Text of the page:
Data Fragmentation Is the Biggest Challenge: Q&A with Tijs van Santen, Impact Radius

data fragmentation

The amount of data in and around advertising is staggering. But when that data comes from a multitude of sources, and is fragmented within various systems, how can a marketer properly use that data to make the best decisions for their campaigns? Tijs van Santen (pictured below), CRO, Impact Radius, talks about the importance of clean data, goal alignment, and the challenges that martech companies face around attribution.

ExchangeWire: Who is Impact Radius and what problems do you solve for advertisers and agencies?

Tijs van Santen: We help advertisers verify, understand, and optimise the ROI of all digital media across their media mix, while enabling new performance partnership opportunities. Our platform helps marketers remove nonhuman traffic, verify viewability, protect their brands, and eliminate attribution fraud. We also offer a system of record solutions, unlocking consumer journey insights across all devices and marketing channels with advanced attribution models. Last but not least, a large number of global and domestic brands use our platform to track, manage, and optimise all their performance-based partnerships in one place, attribute credit properly, find new partners, obtain real-time reporting so they know what’s working or not, and track the incremental value of individual partners.

How should marketers deal with data fragmentation? What steps do they need to take?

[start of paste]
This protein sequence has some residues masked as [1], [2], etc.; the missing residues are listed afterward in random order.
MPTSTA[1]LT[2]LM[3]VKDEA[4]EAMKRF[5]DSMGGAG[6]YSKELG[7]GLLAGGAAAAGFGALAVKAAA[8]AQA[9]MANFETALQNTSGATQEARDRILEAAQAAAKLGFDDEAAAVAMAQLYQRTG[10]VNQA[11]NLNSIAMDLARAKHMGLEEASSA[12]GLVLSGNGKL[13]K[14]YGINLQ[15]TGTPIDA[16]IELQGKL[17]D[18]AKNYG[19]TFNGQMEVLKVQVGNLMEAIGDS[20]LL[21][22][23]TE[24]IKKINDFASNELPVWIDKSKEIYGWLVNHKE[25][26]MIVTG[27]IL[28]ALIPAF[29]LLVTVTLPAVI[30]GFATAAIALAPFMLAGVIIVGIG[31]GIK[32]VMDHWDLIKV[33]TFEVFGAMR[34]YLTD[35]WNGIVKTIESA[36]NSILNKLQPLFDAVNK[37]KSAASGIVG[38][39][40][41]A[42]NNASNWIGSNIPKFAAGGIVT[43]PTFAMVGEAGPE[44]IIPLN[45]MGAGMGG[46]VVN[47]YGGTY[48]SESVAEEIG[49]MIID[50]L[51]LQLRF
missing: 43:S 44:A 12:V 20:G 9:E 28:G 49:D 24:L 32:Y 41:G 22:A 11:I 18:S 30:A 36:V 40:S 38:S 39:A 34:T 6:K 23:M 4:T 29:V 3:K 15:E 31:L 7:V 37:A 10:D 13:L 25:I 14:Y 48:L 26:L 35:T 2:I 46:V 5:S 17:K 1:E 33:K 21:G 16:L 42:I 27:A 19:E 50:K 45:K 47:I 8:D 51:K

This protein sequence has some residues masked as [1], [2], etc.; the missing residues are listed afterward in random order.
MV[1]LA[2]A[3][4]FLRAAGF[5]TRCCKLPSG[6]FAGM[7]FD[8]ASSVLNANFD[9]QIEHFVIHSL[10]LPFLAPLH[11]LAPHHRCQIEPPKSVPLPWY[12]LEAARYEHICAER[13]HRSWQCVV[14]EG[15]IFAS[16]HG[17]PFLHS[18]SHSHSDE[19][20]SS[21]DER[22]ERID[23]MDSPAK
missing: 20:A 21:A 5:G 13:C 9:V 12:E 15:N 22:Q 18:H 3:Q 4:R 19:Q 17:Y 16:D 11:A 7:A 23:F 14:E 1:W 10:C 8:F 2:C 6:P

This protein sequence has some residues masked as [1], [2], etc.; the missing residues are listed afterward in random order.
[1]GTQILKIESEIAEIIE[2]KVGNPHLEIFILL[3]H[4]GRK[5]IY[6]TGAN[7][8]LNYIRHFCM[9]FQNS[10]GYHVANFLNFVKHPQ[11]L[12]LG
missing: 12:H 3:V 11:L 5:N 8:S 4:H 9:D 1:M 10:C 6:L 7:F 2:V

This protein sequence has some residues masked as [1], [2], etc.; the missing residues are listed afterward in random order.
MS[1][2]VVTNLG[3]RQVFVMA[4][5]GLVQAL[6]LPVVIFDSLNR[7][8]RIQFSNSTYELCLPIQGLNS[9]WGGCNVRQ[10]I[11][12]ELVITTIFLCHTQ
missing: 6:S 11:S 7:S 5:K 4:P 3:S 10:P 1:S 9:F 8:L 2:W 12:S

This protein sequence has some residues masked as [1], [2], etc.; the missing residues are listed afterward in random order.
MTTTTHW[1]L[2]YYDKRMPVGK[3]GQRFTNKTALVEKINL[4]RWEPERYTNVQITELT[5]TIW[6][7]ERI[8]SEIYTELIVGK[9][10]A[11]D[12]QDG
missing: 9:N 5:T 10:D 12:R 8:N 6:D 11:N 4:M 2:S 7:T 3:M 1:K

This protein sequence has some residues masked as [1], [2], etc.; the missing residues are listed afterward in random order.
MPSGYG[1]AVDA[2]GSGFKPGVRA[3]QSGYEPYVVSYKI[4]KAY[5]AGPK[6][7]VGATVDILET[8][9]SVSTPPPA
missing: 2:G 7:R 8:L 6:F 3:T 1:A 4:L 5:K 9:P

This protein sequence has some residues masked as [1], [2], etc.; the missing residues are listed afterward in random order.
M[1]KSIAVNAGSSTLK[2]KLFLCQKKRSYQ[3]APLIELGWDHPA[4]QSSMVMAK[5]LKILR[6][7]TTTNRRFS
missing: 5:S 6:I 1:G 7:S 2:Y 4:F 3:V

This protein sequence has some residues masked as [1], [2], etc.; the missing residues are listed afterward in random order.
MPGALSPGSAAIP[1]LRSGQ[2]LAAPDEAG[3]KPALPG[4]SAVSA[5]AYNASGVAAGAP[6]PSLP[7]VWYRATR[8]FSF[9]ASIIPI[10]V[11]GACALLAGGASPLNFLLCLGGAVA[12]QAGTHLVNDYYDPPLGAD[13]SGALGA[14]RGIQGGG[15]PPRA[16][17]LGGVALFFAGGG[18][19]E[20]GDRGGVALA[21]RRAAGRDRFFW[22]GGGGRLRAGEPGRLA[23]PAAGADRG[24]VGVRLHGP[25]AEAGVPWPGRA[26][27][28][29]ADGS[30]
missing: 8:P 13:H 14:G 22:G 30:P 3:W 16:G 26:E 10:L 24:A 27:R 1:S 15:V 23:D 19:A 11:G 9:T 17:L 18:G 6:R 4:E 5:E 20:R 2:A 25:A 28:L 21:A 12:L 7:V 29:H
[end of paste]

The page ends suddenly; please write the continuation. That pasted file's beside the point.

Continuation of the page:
Data fragmentation is a big challenge for marketers. Everyone has so much data and it’s often coming from a wide variety of sources captured in multiple spreadsheets and not easy to reconcile, view, share, or take action on.

We believe that a system of record which captures the majority of data in real time, while ingesting and deduplicating internal and external data sources to build a single and clean data lake is extremely effective. It prevents data from being siloed in different teams and departments, allowing everyone to understand how their channel, campaign, or ad participated in a single conversion. Marketers need transparency in order to optimise, hit growth and revenue targets, to know exactly where their marketing dollars are going, and gain complete visibility into how each channel is performing relative to the others. This is imperative. A system of record is also key to attribution modeling and understanding the customer journey at a granular level.

What are marketers doing wrong when it comes to performance marketing? What are they doing right?

We see an increasing number of performance marketers doing the right thing: they strive for transparency in affiliate contribution in the conversion journey. They’re removing the network conflict of interest by separating technology and services, aligning crediting rules and payouts to value the partners who delivered and, most importantly, looking beyond traditional affiliates to seize on the growing opportunity to partner with a wide variety of partners in the mobile, influencer, content, and B2B ecosystem. It’s exciting to see how some of our clients are significantly growing their investments in performance channels by leveraging new insights and their ability to partner in smart ways with a wide variety of non-traditional partners.